ELYRIA, Ohio — Bendix Commercial Vehicle Systems is in strong support of S. 522, a bill to improve the management, coordination, and effectiveness, of domestic and international intellectual property rights enforcement.
Co-sponsored by Sen. Evan Bayh, D-Indiana, and Sen. George Voinovich, R-Ohio, S. 522 aims to allocate more resources in the fight against counterfeiting and mandate federal agencies to report to Congress on the progress of these efforts.
Counterfeiting is estimated to cost US companies more than $250 billion in lost revenue each year and often can flood markets with inferior products, leading to a threat to public safety, according to Bendix.
In the commercial vehicle industry, particularly within the braking system, the impact to affected manufacturers is far more than lost revenue its about safety, said Andy Cifranic, brand manager for Bendix. The nature of our business involves efficiently stopping 80,000-pound vehicles, so any compromise to the integrity of vehicle braking systems due to poorly manufactured knockoff components has an impact on our brand, but more importantly, it can also have very serious consequences for our customers and highway safety in general.
Bendix has built on the momentum of its multi-year awareness campaign by: expanding its cooperation with policymakers to combat the influx of knockoffs; increasing its enforcement efforts against trademark, patent and intellectual property infringement; and expanding the capture and testing of counterfeit parts to educate the transportation industry on the hazards of inferior components.
In 2006, Bendix was one of seven organizations which participated in a supply chain study by the Coalition Against Counterfeiting and Piracy and the US Chamber of Commerce.
Most recently, the company was interviewed by the Government Accountability Office (GAO) for its investigation into the role of federal agencies in the war against the import of knockoff products. The GAO report, initiated by Sen. Voinovich, is expected to be released later this year.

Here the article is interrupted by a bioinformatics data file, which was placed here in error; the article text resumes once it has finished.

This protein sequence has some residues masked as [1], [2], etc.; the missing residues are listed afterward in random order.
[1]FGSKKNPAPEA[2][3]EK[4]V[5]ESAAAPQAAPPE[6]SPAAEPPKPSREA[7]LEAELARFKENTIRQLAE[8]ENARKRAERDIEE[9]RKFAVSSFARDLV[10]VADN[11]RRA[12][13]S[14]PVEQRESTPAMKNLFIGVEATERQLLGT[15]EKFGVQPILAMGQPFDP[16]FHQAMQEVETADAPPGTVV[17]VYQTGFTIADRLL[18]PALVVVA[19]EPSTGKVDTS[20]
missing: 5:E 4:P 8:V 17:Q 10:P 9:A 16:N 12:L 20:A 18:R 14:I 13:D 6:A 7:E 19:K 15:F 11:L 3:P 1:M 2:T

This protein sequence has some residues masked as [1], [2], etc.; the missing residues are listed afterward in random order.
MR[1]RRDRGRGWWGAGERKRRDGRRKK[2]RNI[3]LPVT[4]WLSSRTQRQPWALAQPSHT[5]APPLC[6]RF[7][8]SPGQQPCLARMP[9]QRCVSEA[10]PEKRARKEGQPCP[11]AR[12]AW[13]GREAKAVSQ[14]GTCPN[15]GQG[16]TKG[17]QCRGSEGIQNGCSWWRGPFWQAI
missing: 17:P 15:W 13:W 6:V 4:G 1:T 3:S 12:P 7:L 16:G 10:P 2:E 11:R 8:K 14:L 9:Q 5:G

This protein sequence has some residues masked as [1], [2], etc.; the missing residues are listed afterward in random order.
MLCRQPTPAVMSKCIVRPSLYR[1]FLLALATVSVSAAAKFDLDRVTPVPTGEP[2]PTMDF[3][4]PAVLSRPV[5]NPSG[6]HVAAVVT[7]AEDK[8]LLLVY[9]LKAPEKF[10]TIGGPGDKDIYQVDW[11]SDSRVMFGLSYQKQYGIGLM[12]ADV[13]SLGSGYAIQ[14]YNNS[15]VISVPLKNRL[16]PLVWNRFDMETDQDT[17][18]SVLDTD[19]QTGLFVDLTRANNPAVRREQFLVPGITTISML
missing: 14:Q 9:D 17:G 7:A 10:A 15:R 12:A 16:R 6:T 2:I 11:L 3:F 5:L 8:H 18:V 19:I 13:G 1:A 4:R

Bendix has also worked with the federal government on expanding the number of its genuine products that are protected under Federal Trademark Registration. This safeguard allows Bendix to pursue action, legal and otherwise, against counterfeiters who claim to sell genuine Bendix products.
Product safety and quality is a core belief within our organization, Cifranic said. Brakes are not the place to cut corners. When purchasing replacement parts, if the price is too good to be true, it probably is. With knockoffs populating the shelves in retail locations across North America, every week we learn of yet another situation where a disappointed consumer thought they were buying the real McCoy but they walked away with just the opposite.
Cifranic states that knockoff and counterfeit parts often mislead consumers with nearly identical packaging, part names, and part numbers.
A charter member of the Motor and Equipment Manufacturers Association (MEMA) Brand Protection Council, Bendix and its anti-counterfeiting program has garnered national attention within and outside of the trucking industry.
Company officials have recently shared their best practices at a Senate subcommittee hearing on the topic, as well as on previous panels at national anti-counterfeiting conferences alongside consumer brands such as Louis Vuitton, Oakley, New Balance and the National Basketball Association.
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